For more than 40 years the Abegweit branch furthered this mission on PEI. Among the group’s many accomplishments were the 1983 publication of An Island Refuge: Loyalists and Disbanded Troops and the Island of Saint John and its 2002 revision and reissue. In time, however, its executive had aged and passed away with the branch becoming dormant in 2017.
Under the leadership of Kevin Wisener, a descendant of two PEI Loyalists, and with the assistance of UELAC Dominion vice president Carl Stymiest, the branch has recently reformed.
The board includes Mr Wisener as president along with vice president Kathryn Sencabaugh, secretary Jo-Ann Leake, treasurer Jayne Leake, genealogist Carol Harding and acting pastpresident Winston Johnston.
Mr Wisener said the Abegweit branch is currently recruiting new members.
“If you or someone you know is interested in researching a PEI Loyalist, please alert them to our Abegweit Branch and we would be pleased to assist where we can. We intend to continue our research on Prince Edward Island Loyalists and some disbanded soldiers and to post their profiles on the UELAC Loyalist Directory webpage.”
The UELAC raises monies to support its UELAC Scholarship Master’s and Doctoral recipients. These are awarded annually to continuing and new applicant candidates for related studies on the Loyalist era. The UELAC also provides branches with grants for projects commemorating Loyalist historical places, cemeteries and other projects of Loyalist significance across Canada.
For more information, visit the Abegweit branch website at or the national association website

Help St. Alban’s Centre in Adolphustown Ontario with a Vote
The Adolphustown Community Centre has entered into the McDougall Community Contest for $5,000 to help their transformation from The Loyalist Church to an active community centre.
The funds will help them update St. Alban’s for community use and preserve and promote this historic building for generations to come.
View our submission video to learn of our plans (2 minutes).
Votes can be cast each day for the next week, but please, no more than one vote per day!
Voting open May 24-31
Vote Now!
St. Alban’s Centre, 10419 Loyalist Parkway (Hwy. 33), Adolphustown
A Rich Past ★ A Promising Future

Scholarship keeps celebrated Stoney Creek citizen’s spirit alive
$5,000 Marie Robbins award open to hometown’s newcomer students
By Richard LeitnerReporter, 26 May 2023, The Hazmilton Spectator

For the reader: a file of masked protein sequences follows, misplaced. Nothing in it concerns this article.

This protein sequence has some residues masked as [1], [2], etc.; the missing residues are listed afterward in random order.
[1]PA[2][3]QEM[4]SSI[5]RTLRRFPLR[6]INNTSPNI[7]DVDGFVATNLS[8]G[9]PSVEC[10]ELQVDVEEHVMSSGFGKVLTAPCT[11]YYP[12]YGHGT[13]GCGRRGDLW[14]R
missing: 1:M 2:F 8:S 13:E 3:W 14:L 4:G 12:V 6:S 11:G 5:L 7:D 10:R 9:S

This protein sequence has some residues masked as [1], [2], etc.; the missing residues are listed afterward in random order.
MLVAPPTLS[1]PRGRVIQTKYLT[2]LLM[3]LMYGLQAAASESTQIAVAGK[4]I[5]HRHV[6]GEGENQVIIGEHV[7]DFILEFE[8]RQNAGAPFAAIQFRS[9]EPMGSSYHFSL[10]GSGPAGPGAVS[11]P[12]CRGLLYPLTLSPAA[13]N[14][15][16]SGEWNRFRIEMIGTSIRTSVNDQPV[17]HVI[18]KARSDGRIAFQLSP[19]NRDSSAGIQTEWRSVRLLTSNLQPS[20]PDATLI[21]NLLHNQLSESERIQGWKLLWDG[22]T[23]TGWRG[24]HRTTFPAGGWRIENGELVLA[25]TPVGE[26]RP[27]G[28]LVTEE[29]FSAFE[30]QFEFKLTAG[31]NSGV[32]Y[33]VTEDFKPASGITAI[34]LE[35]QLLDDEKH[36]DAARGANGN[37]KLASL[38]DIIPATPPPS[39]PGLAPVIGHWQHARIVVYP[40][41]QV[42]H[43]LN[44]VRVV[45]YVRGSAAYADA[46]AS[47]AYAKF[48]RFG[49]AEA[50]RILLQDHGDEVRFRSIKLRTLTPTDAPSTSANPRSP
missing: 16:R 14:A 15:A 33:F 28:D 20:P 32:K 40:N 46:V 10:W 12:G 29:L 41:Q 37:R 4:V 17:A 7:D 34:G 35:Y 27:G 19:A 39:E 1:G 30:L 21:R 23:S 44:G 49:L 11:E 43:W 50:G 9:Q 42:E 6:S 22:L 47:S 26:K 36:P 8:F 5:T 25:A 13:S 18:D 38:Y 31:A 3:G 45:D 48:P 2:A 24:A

Her family’s United Empire Loyalist roots in Stoney Creek ran deep, but Marie Robbins had a passion for helping people who were new to Canada to learn English and pass their citizenship test.
A charitable foundation honouring the memory of Stoney Creek’s 2016 Citizen of the Year is keeping that spirit alive, offering an annual $5,000 scholarship to help young newcomers pursue post-secondary education.
Applications are being accepted via the foundation’s website for this year’s award and newcomer students completing studies at any Stoney Creek high school are eligible to apply. Read more…

African Americans and the End of Slavery in Massachusetts
Within this web presentation, the Massachusetts Historical Society brings together historical manuscripts and rare published works that serve as a window upon the lives of African Americans in Massachusetts from the late seventeenth century through the abolition of slavery under the Massachusetts Constitution in the 1780s.
Although the complex role of African Americans, both enslaved and free, in colonial Massachusetts is an important part of our state and local history, the struggle for personal liberty in Massachusetts is central to a full understanding of our national history.
This website features 117 items from the collections of the Massachusetts Historical Society. This group of unique manuscripts and rare published materials includes handwritten documents and letters, Pamphlets, petitions, warrants etc. Read more and explore…

UELAC Loyalist Directory: New Contributions
Entries which have been added, or revised, this week, with thanks:

  • No updates this week

If you are willing to submit some information, send a note to All help is appreciated. …doug

Upcoming Events

Colonel Edward Jessup Branch of UELAC Lunch Meeting and AGM Sat 10 June 11:30

Our first AGM and lunch meeting since Covid will start at 11:30 am on Saturday, June 10th, 2023 at the Holy Trinity Anglican Church Hall, 107 Holy Trinity Road, Athens, Ontario, (just west and south of Athens). The meal by the ACW volunteers – ham, scalloped potatoes, baked beans, turnip puff, peas and carrot medley, cabbage salad, tea and coffee and a selection of pies. This is a church fundraiser and they are only charging us $25 per meal. We have met there before; the food is delicious.
This will be an important meeting to discuss the future of our Colonel Edward Jessup Branch.
Please register and ask any questions by e-mail to Barb Law UE so we can let the ladies know how many delicious meals to prepare. If you need a ride, we will try to arrange one for you.

Fort Plain Museum: The Revolutionary War Conference 250 in the Mohawk Valley, June 9-11

Friday, June 9: Bus Tour – Forts and Fortified Homes of the Mohawk Valley
Opening Reception and Registration
Saturday, June 10: Program and reception
Sunday, June 11 until noon: Program
See details: schedule, registration, lodging etc

Moore Family Reunion 2023, Sat. 10 June 2023 @ 1:30 ET via Zoom

A gathering of the descendants and friends of Samuel Moore I, of the Massachusetts Bay Colony and the Province of New Jersey, born c. 1630, and his great-grandson, United Empire Loyalist Samuel Moore of Upper Canada, formerly of the Provinces of New Jersey and Nova Scotia, born 1742, died and buried 1822, Norwich, Upper Canada